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A couple of tricks to detect fake news and deep fakes

As you know, there is genuine concern about fake news and deep fakes (
fake videos). Well, there are a couple of tricks that I would like to share here. They seem like something too simple, but they are at the root of these information pathologies and therefore work very well to deactivate these bombs before they are viralized or simply believed. Before that, if you have a while, read
This enlightening article that the American cryptgago Bruce Schneier published in 2018 about democracies and false news.

A zero to the left

The first trick has to do with the way computers work. While we can afford to use the decimal number system, with which it is possible to represent very large numbers with few digits, the machines only comprise one and zero. The good news is that they don't care if the amount of digits is huge. For them, deep down, they are not even ones and zeros, but electric charges and signals that we interpret as ones and zeros.

What follows from this is that everything you see on the screen is an illusion. Moreover, the original sin of all these technologies (and that includes all Internet services, the Internet of Things, artificial intelligence and your smartphone, among others) is that even what is true constitutes an illusion. Underneath, there are only ones and zeros. The machines also dispense with paper, acetate, vinyl or any other analog medium.

Manipulating ones and zeros was always possible, but now it is becoming easier. When manipulating them, the illusion we see on the screens is altered, and the false happens seamlessly for something true. Vice versa, before computers, these alterations were very cumbersome. An anecdote from my few photographer clarify this situation.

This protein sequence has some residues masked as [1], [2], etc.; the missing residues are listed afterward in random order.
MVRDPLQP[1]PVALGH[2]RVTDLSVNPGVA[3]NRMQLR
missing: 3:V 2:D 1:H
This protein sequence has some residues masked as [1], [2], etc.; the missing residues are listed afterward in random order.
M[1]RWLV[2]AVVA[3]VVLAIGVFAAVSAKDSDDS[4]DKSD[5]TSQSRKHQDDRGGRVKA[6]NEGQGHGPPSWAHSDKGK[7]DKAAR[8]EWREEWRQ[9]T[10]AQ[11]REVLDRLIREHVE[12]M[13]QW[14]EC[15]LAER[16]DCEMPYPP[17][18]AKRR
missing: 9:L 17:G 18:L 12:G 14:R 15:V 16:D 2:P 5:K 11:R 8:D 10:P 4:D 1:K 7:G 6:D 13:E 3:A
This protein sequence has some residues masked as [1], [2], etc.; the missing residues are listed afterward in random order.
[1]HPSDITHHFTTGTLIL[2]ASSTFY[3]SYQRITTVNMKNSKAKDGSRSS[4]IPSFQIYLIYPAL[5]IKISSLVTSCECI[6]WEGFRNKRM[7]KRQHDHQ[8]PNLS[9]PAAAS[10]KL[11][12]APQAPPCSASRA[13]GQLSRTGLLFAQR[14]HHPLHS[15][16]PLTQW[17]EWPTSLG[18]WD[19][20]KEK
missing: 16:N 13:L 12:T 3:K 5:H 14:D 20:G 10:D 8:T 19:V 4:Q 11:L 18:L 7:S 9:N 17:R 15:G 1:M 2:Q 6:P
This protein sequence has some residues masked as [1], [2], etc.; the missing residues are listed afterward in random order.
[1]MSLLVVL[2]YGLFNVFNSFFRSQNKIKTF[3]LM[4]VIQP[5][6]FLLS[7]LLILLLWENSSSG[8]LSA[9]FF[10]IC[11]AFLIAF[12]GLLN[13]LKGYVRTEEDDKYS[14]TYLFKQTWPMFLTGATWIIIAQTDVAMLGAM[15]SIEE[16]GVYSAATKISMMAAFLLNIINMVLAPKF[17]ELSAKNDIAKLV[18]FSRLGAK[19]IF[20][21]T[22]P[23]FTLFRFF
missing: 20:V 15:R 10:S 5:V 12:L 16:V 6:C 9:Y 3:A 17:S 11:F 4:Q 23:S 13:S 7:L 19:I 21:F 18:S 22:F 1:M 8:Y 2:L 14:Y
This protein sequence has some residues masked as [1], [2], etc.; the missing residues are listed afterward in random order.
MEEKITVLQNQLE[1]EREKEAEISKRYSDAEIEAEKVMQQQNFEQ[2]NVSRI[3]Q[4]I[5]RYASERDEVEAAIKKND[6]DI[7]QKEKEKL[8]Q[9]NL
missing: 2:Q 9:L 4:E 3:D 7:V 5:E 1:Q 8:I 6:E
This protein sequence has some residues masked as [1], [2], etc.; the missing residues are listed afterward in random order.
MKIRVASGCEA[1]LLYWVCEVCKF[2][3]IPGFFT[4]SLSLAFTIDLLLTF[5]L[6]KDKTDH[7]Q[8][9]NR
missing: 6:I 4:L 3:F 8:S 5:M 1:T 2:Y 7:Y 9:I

At 18 I got a kind of internship in a local environment. Of course, I made few photos and a lot of laboratory, which is usually more boring than field work. One of the tasks assigned to me (are you sitting?) Was to crop photos of footballs. I know it sounds weird. But every Sunday I spent a couple of hours trimming soccer balls from football matches. I had to choose from different sizes and illuminated from every possible angle. I'm fine, don't worry, I'm not suffering some kind of outbreak. This story is 100% true. Now, what were those soccer ball cuts used for?

Well, the point is that at the speed at which football is played and with the limitations of the teams of that time, many photos of goals scored with the ball out of the box. Then the editor went to the box full of cuts, elega a ball of the right size and lighting, and hit it in the portrait of the goal. Its not cute?

It may sound innocent, given the circumstances, and quite harmless. But it was a way of modifying the reality that seemed insane to me. The next day, I thought, hundreds of thousands of readers will believe in an image that has been altered to increase their drama or emotional load. It was something like an analog Photoshop, with pure scissors and a good pulse.